Do you now have, or have you ever had, “strong ties to private schools”? If you attended a private school – or your kids do – or your church has one – might that make you unfit for public office? According to the Illinois Education Association (IEA) – the state teachers’ union of which District 200’s Wheaton-Warrenville Education Association teacher's union is part – the answer is yes.
The IEA has endorsed State Senator Kirk Dillard, a long time incumbent who is being challenged in the March 20 Republican primary by energetic State Representative Chris Nybo, for nomination to the 24th State Senate District (eastern Wheaton, Glen Ellyn, Lombard, Elmhurst and Oak Brook). Most endorsements focus on the positive attributes of their preferred candidate, but occasionally some will take shots at the endorsed candidate’s opponents. I have no problem with promoting or criticizing a candidate’s position on issues, whether I agree with those issues or not. That’s for the voters to decide.
But I was taken aback by the nature of the IEA’s personal attack on State Representative Nybo. The IEA denounces Nybo because he “has strong ties to private schools.” Think about that for a minute. This is a direct attack on anyone who may choose – or who may support the right of others to choose – a non-public education for themselves or their children. I call upon the Wheaton-Warrenville Education Association to denounce this guilt-by-association bigotry.
The irony is rich. If any politician has “strong ties to private schools” it is President Obama, who attended only private schools (other than a brief stint overseas), starting in Hawaii and continuing through college and law school. He taught at a private law school (University of Chicago, my alma mater) and has sent his daughters to exclusive private schools – University of Chicago lab school and Sidwell Friends in DC. Yet the NEA endorsed him for reelection even though he says public schools aren't good enough for his children. Meanwhile he tried to kill a program that allowed poor minority parents in DC to help their children leave failing schools to get a better, private education.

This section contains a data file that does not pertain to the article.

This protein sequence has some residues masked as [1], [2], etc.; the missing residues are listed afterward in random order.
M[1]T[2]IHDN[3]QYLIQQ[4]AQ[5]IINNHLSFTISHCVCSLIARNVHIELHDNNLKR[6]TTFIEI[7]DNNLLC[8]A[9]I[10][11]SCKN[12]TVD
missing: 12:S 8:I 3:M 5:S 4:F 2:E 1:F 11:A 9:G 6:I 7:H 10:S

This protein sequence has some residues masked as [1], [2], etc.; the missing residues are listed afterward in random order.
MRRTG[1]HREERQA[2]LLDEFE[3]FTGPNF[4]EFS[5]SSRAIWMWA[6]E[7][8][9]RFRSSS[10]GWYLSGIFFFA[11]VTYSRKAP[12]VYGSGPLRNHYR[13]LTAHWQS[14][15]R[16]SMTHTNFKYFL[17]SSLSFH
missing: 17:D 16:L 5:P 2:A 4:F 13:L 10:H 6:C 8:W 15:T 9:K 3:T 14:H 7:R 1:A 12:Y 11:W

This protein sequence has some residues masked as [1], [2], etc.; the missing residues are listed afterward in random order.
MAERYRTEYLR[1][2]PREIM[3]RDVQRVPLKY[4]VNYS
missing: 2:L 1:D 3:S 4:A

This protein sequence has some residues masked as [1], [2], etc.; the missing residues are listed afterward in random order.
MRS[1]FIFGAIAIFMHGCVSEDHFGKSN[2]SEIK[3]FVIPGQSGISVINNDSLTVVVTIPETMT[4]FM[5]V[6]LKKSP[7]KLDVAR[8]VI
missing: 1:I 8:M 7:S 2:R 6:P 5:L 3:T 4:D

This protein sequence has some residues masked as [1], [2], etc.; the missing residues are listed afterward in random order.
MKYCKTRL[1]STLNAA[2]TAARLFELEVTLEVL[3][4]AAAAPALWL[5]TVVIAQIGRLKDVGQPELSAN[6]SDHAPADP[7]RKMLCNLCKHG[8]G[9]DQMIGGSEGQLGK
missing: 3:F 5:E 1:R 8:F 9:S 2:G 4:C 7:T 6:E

Private schools – often religiously affiliated – are a vital part of the fabric of many communities (including preschools, elementary schools, and a high school and college right here in Wheaton). They add diversity to the educational options for parents and children. Every parent who sends his or her child to a public school is still paying property taxes to support public schools, so private schools lessen the burden on public schools. And, of course, this is still a free country, so what’s wrong with parents choosing for themselves? If the IEA believes that public education is the best option, why are they so afraid of private schools?